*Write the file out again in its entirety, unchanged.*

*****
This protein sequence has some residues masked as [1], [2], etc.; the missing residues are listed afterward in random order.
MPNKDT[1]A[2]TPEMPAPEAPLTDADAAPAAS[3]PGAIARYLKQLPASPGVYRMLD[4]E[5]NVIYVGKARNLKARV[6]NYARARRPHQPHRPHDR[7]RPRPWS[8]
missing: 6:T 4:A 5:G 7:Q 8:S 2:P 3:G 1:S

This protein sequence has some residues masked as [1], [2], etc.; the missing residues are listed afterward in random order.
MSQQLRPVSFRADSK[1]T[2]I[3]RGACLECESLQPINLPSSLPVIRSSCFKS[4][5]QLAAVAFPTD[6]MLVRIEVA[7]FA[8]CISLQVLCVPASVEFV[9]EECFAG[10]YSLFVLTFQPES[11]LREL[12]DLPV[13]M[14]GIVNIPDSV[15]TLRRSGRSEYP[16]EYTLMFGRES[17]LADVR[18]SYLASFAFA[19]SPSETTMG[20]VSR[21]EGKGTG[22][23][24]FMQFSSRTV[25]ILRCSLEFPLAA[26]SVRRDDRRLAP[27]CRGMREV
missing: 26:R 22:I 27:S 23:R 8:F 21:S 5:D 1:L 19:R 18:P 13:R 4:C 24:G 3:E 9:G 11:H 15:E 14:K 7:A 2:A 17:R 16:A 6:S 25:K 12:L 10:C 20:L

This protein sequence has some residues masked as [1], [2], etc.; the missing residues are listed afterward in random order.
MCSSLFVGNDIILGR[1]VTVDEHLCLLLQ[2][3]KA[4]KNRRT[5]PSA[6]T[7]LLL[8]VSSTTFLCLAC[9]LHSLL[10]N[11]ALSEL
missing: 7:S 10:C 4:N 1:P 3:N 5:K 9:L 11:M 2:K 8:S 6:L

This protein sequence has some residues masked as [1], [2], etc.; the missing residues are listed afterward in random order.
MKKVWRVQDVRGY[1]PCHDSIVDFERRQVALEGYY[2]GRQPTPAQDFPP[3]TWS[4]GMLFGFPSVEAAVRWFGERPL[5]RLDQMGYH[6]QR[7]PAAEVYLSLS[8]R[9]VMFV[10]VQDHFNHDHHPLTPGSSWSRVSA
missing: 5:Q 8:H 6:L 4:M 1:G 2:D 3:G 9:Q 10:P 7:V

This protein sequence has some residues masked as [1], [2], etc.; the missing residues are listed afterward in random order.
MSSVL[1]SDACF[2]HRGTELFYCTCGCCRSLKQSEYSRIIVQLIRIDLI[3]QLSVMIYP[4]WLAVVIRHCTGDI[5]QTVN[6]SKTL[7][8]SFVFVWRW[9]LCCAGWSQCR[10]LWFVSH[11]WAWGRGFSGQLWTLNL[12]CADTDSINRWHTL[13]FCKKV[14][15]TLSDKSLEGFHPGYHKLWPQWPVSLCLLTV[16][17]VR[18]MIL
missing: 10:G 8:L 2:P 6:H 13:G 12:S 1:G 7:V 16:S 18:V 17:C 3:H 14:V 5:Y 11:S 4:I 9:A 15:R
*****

This protein sequence has some residues masked as [1], [2], etc.; the missing residues are listed afterward in random order.
MPNKDT[1]A[2]TPEMPAPEAPLTDADAAPAAS[3]PGAIARYLKQLPASPGVYRMLD[4]E[5]NVIYVGKARNLKARV[6]NYARARRPHQPHRPHDR[7]RPRPWS[8]
missing: 6:T 4:A 5:G 7:Q 8:S 2:P 3:G 1:S

This protein sequence has some residues masked as [1], [2], etc.; the missing residues are listed afterward in random order.
MSQQLRPVSFRADSK[1]T[2]I[3]RGACLECESLQPINLPSSLPVIRSSCFKS[4][5]QLAAVAFPTD[6]MLVRIEVA[7]FA[8]CISLQVLCVPASVEFV[9]EECFAG[10]YSLFVLTFQPES[11]LREL[12]DLPV[13]M[14]GIVNIPDSV[15]TLRRSGRSEYP[16]EYTLMFGRES[17]LADVR[18]SYLASFAFA[19]SPSETTMG[20]VSR[21]EGKGTG[22][23][24]FMQFSSRTV[25]ILRCSLEFPLAA[26]SVRRDDRRLAP[27]CRGMREV
missing: 26:R 22:I 27:S 23:R 8:F 21:S 5:D 1:L 19:R 18:P 13:R 4:C 24:G 3:E 9:G 11:H 15:E 14:K 7:A 2:A 17:R 16:A 6:S 25:K 12:L 10:C 20:L

This protein sequence has some residues masked as [1], [2], etc.; the missing residues are listed afterward in random order.
MCSSLFVGNDIILGR[1]VTVDEHLCLLLQ[2][3]KA[4]KNRRT[5]PSA[6]T[7]LLL[8]VSSTTFLCLAC[9]LHSLL[10]N[11]ALSEL
missing: 7:S 10:C 4:N 1:P 3:N 5:K 9:L 11:M 2:K 8:S 6:L

This protein sequence has some residues masked as [1], [2], etc.; the missing residues are listed afterward in random order.
MKKVWRVQDVRGY[1]PCHDSIVDFERRQVALEGYY[2]GRQPTPAQDFPP[3]TWS[4]GMLFGFPSVEAAVRWFGERPL[5]RLDQMGYH[6]QR[7]PAAEVYLSLS[8]R[9]VMFV[10]VQDHFNHDHHPLTPGSSWSRVSA
missing: 5:Q 8:H 6:L 4:M 1:G 2:D 3:G 9:Q 10:P 7:V

This protein sequence has some residues masked as [1], [2], etc.; the missing residues are listed afterward in random order.
MSSVL[1]SDACF[2]HRGTELFYCTCGCCRSLKQSEYSRIIVQLIRIDLI[3]QLSVMIYP[4]WLAVVIRHCTGDI[5]QTVN[6]SKTL[7][8]SFVFVWRW[9]LCCAGWSQCR[10]LWFVSH[11]WAWGRGFSGQLWTLNL[12]CADTDSINRWHTL[13]FCKKV[14][15]TLSDKSLEGFHPGYHKLWPQWPVSLCLLTV[16][17]VR[18]MIL
missing: 10:G 8:L 2:P 6:H 13:G 12:S 1:G 7:V 16:S 18:V 17:C 3:H 14:V 5:Y 11:S 4:I 9:A 15:R